Side-to-side spinal curvature is diagnosed as scoliosis and ranges in severities, signs and possible symptoms. Although all are classified as scoliosis, side-to-side curvatures of the spine come in many different varieties and classifications, making the entire concept rather complicated from a layman’s point of view. However, with a bit of research, you can learn everything you need to know about all the different types of scoliotic curvatures and know for sure which characteristics apply to you or your child.
The human spine is not designed to be curved in the coronal plane. A typical spinal anatomy will be perfectly, or nearly perfectly, straight when viewed from the direct front or back. This fact guarantees that all manner of scoliosis conditions are considered atypical. However, we must stress that atypical structure does not predict pain or imply that there is anything at all wrong with the person expressing the structural irregularity.
This important resource section details the classification of scoliosis based on characteristics, age of onset and particular circumstances of each patient profile. If you want to know more about all the various manifestations of scoliotic curvatures in the spine, this is the perfect informational resource for your needs.
Side-to-Side Spinal Curvature Variations
No side-to-side spinal curve is normal, but no two cases are exactly alike either. This is because all scoliosis conditions are not only variable in the degree of curvature when viewed from the coronal plane, but also entail changes in lordotic and kyphotic curvature, as well as vertebral rotation, creating very unique patterns for each patient.
Scoliosis conditions range greatly and can be grouped into various parameters of classification by medical service providers. As mentioned above, one of the major diagnostic criteria is the age of onset when scoliosis occurs. Therefore, many of the classifiers are based on the stage of life when scoliosis is first discovered. Other important classifiers for scoliosis include the shape and location of the curvature in the spine, as well as the direction the curvature faces. All of these attributes can be used to classify specific examples of scoliotic side-to-side spinal curvatures.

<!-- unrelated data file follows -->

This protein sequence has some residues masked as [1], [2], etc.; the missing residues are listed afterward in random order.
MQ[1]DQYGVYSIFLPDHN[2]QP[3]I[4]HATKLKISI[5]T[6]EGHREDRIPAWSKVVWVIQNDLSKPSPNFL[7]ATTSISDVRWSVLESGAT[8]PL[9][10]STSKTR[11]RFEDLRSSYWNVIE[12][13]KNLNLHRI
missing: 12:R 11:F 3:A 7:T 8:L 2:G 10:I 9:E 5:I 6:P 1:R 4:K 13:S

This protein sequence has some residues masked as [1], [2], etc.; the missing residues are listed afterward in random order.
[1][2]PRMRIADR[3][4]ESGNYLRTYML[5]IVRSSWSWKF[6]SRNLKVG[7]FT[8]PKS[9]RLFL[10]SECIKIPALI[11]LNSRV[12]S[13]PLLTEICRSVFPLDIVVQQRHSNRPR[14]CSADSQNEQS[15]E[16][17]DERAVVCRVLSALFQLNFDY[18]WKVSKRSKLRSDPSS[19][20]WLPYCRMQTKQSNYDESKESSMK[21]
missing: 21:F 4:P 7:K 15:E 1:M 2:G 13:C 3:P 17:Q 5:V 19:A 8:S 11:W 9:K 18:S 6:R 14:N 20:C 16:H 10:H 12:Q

Understanding your diagnosis, or your child’s diagnosis, can be a complex undertaking. Therefore, please check out the list beneath that details each of the diagnostic terms that might be applied to the condition under scrutiny for better comprehension of what each term actually means.
Side-to-Side Spinal Curvature Topics
Below are listed various specific types of scoliosis and diagnostic terms that are often applied to particular patient profiles. As each new essay is published, it will be added to the ever-growing list which follows:
Cervical scoliosis describes curvatures that exist wholly or mostly in the region of the neck. Cervical scoliosis is a rare profile not often seen, except in cases of specific types of traumatic injury.
Cervicothoracic scoliosis is still not as common as other varieties and exists in both the neck and the upper back regions simultaneously.
Thoracic scoliosis is very common and mainly occupies the upper and middle back region.